This does not make me un-American. Frankly, I think it makes me more of an American. I am sick to death of all the programming on TV about the 10th Anniversary of September 11th. Mostly because I find so much of it profoundly disrespectful. Really? I need to see a show about "How Pop Culture Saved America"? Are you kidding me?
If you had asked me on September 10th if I could have emotionally survived watching thousands of people die, I would have said "Absolutely Not!". I assumed that I did not have the fortitude to handle something like that and that I would have had to be institutionalized. But that didn't happen.
What did happen was that it made me want to be a better person. Like thousands, actually millions, of others, I just wanted to help. I realized that we live in a turbulent world and that, perhaps, peace is a pipe dream. But compromise and acceptance are not and I could embrace those in my own life. It took a long time for me to articulate this. September 11th was raw. It was painful. I felt the glass in the air when the second plane hit the towers. I was so overwhelmed by the loss of the day that I actually focused on the pigeons that must have been killed in the plaza between the towers. That was so much easier for me to handle than all of the people who were gone.
Earlier this year, I was at a Bat Mitzvah and, since I couldn't understand the Hebrew portions of the ceremony, I read the prayer book. And I found a prayer that said (and I paraphrase): Don't pray for things that have never existed. Don't pray for peace--instead pray for tolerance and communication. Wow! It rocked my world.
In that moment, I realized that the idea of peace is totally individual. I know what I think peace looks like. You know what you think peace looks like. And they are probably extremely different visions. Because, since we have no real, global examples to hold it up to, peace is completely subjective.
On the other hand, I have seen--and participated in--acts of kindness. Moments of coming together. Unique situations that could have gone terribly wrong but turned out just fine. And I can seek those out and try to make them bigger and more common.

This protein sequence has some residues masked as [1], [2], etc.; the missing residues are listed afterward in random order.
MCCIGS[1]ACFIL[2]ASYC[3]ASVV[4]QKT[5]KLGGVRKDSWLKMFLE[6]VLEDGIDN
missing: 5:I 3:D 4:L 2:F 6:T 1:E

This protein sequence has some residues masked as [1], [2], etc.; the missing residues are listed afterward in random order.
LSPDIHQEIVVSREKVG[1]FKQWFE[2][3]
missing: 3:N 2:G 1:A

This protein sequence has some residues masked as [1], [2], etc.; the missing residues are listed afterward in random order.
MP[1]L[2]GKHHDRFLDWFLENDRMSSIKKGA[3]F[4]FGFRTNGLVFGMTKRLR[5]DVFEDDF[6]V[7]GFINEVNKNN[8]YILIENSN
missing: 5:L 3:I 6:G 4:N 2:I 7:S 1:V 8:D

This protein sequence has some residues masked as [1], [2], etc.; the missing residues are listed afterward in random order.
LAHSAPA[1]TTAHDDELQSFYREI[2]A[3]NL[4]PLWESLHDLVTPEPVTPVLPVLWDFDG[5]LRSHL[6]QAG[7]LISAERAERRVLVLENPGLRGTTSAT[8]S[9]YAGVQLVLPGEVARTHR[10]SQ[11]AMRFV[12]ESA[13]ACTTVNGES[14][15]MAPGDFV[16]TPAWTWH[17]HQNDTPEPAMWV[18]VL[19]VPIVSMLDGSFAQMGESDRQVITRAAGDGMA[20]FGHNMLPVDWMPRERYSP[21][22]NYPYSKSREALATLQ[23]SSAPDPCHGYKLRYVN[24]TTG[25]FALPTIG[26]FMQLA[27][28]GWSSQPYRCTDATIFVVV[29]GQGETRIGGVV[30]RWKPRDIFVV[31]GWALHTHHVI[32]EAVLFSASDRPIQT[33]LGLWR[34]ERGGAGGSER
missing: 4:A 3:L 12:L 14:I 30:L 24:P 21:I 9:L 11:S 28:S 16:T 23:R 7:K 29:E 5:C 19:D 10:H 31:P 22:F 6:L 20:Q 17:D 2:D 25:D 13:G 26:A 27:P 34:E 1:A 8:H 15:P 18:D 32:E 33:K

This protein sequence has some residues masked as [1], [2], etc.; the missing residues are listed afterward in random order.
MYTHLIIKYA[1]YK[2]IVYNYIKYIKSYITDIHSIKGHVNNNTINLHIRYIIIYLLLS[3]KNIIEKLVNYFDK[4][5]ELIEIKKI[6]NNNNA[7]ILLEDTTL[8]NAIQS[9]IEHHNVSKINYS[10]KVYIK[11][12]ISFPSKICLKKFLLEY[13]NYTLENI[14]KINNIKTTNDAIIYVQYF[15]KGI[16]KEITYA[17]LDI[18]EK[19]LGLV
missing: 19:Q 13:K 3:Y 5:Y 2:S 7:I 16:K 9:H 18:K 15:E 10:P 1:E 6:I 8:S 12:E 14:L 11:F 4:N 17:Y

I will be watching one program on September 11th. I will watch the 48 Hours coverage of the day. Do you know why? I will watch them because they were there. And I will pray for all of the people who were there and not watching from up-river like I was. And, on September 11th, I will shine a white light out of the very bottom of my soul for all of the people who are remembering loved ones lost. And all of those who stepped up and became a better person that day.
And in their honor, I will live my life to the fullest. I will do my best to live every day as if it is my last. And I will try my hardest to be kind and loving. And (and I know that there are people in the world who will have a problem with this), I will include the people who did this horrible act in my prayers. Their lives were lost as well and I am deeply saddened that there are so many people in the world who are so profoundly hateful and unhappy that they see acts of terrorism as the best option for themselves.
I double parked my car at the post office today and, as I was hopping out of the car to run to the mailbox, a man who was crossing the street took my mail out of my hand, added it to the pile he was carrying, gave me a little wave and took it all across the street and dropped it in the box.
I think that we should start a new tradition of making "September 11th Resolutions". Mine is to try to be like that man who took my mail today and do one, small act of kindness every day.